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I wondered how big my physical, not digital, art work should be for a finished book size 6.5 x 6.5? Many thanks

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    6.5 x 6.5 what unit? Can you edit the question to clarify? – Luciano Feb 20 at 9:41
  • What do you mean by "physical, not digital"? Is this something you've drawn/painted on paper? - If so, just make it the exact size you require. Or if it's bigger have it scanned, then reduce the size to the one needed. Not sure what the problem is here. Perhaps edit your question to clarify more. Thanks. – Billy Kerr Feb 21 at 12:58
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You forget to tell which unit you mean, but I guess you mean inches. (Most users here from outside USA measure in metric units.)

Anyway units doesn't really matter. The answer is that it's up to you. It all depends on the media you are using, your personal style and which expression you want the final print to have. Your question doesn't reveal any details about this, so I can only give you some general advice.

  • Drawing smaller than the finished size. In some cases this might be the right choice, but I wouldn't recommend it. Scaling up a small work of art will reveal every single error and inconsistency in the technique and might end up looking a little amateurish. It will also bring unwanted attention to the paper/canvas texture and it will get a kind of "digital" quality if it's obvious that it's larger than the original.

  • Drawing to scale. Might be fine if your technique is good enough. Can look as if the artwork was made "directly in the book" and can bring attention to the fact that it's "handmade" which is good if that is what you are trying to achieve.

  • Drawing larger than the finished size. This is probably the most common choice. Scaling artwork down will camouflage errors and unintended wobbly lines. Everything will look a bit cleaner and sharper. If the scanner you are going to use isn't high-end a 1:1 scan can look a little blurry. This is less of a problem if the artwork is scaled down. Many comic book artists create their originals at perhaps 125%-200% of the finished size. You should of course be aware that your lines will be thinner and it might take some trial and error to find a good combination of scale and technique.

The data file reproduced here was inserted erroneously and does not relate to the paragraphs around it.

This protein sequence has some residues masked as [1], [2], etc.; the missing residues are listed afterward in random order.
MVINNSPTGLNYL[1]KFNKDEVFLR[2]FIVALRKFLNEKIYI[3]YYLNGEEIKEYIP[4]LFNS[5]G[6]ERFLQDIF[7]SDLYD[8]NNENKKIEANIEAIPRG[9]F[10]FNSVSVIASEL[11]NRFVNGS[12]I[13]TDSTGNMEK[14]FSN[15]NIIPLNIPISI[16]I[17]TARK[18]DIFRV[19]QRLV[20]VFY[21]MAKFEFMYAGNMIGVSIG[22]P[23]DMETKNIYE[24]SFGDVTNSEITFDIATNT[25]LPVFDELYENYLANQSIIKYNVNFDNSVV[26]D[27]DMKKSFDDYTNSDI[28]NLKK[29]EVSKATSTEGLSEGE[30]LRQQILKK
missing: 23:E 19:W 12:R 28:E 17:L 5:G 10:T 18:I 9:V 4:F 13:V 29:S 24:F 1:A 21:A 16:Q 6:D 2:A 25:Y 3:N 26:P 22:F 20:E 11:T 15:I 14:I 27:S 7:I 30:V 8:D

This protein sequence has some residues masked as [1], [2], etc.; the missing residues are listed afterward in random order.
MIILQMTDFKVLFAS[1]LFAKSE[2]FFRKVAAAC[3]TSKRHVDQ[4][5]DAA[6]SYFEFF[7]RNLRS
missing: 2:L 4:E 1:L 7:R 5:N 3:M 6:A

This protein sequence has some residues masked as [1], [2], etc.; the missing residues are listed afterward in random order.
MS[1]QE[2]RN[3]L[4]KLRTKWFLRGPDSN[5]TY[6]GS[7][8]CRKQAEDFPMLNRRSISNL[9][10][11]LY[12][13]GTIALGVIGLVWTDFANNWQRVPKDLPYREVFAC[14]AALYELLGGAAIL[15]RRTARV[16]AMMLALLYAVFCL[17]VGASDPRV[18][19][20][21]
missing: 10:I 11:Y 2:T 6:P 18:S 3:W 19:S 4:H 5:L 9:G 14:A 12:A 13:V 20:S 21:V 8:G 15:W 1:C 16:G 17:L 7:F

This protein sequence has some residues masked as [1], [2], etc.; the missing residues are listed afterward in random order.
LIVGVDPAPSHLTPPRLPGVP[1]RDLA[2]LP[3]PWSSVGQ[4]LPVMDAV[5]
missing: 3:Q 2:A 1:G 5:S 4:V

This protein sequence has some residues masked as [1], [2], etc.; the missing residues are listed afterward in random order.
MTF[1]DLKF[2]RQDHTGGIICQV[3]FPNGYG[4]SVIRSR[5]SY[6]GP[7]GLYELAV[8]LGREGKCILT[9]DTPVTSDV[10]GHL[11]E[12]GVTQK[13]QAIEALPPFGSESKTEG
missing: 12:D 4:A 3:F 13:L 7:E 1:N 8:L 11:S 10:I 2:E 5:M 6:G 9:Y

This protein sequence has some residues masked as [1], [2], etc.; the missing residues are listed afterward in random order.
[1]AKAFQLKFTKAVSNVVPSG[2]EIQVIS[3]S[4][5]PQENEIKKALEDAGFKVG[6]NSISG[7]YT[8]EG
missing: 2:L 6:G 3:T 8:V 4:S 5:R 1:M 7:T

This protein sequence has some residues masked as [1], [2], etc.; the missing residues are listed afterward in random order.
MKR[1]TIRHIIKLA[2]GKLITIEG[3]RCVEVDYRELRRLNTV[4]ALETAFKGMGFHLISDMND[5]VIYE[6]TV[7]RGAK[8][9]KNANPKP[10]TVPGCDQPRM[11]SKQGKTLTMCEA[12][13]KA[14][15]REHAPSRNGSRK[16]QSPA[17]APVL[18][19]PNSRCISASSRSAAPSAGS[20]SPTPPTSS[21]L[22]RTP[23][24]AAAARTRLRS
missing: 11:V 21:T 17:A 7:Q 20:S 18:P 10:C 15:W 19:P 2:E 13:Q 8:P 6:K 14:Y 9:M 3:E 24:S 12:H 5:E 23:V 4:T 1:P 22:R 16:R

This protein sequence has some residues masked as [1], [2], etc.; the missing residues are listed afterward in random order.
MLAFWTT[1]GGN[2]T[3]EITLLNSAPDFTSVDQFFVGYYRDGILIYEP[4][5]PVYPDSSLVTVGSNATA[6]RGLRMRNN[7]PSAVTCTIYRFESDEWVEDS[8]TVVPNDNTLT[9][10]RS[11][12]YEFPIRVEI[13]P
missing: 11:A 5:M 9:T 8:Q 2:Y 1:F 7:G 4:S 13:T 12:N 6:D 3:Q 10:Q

If you have access to a scanner I would recommend to do some experiments with scanning and printing artwork in different sizes.

Besides the scale there are a few things you should be aware of:

  • Don't draw to the edge of the paper. Use a piece of paper which is larger than you need, so there can be a clean margin around your drawing. This makes it easier to scan and crop digitally.
  • If your artwork is to be printed to the edge of the paper you should make sure to have about 0.125" bleed or more on all four sides (when scaled to the final size!). Bleed is just a continuation of your artwork which will be cut off after print. Furthermore you should be aware that the finished page might be cut a tiny bit off-center, so don't have important details too close to the edge.
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If you wish to have art go off the pages, or print to the edge of the pages, then you need to add at least .125" to each side - or increase the art by .25" in both width and height. Realize that extra eighth-inch will be trimmed off each side during production.

Otherwise, if art is not to print to the edges.. whatever size you want.

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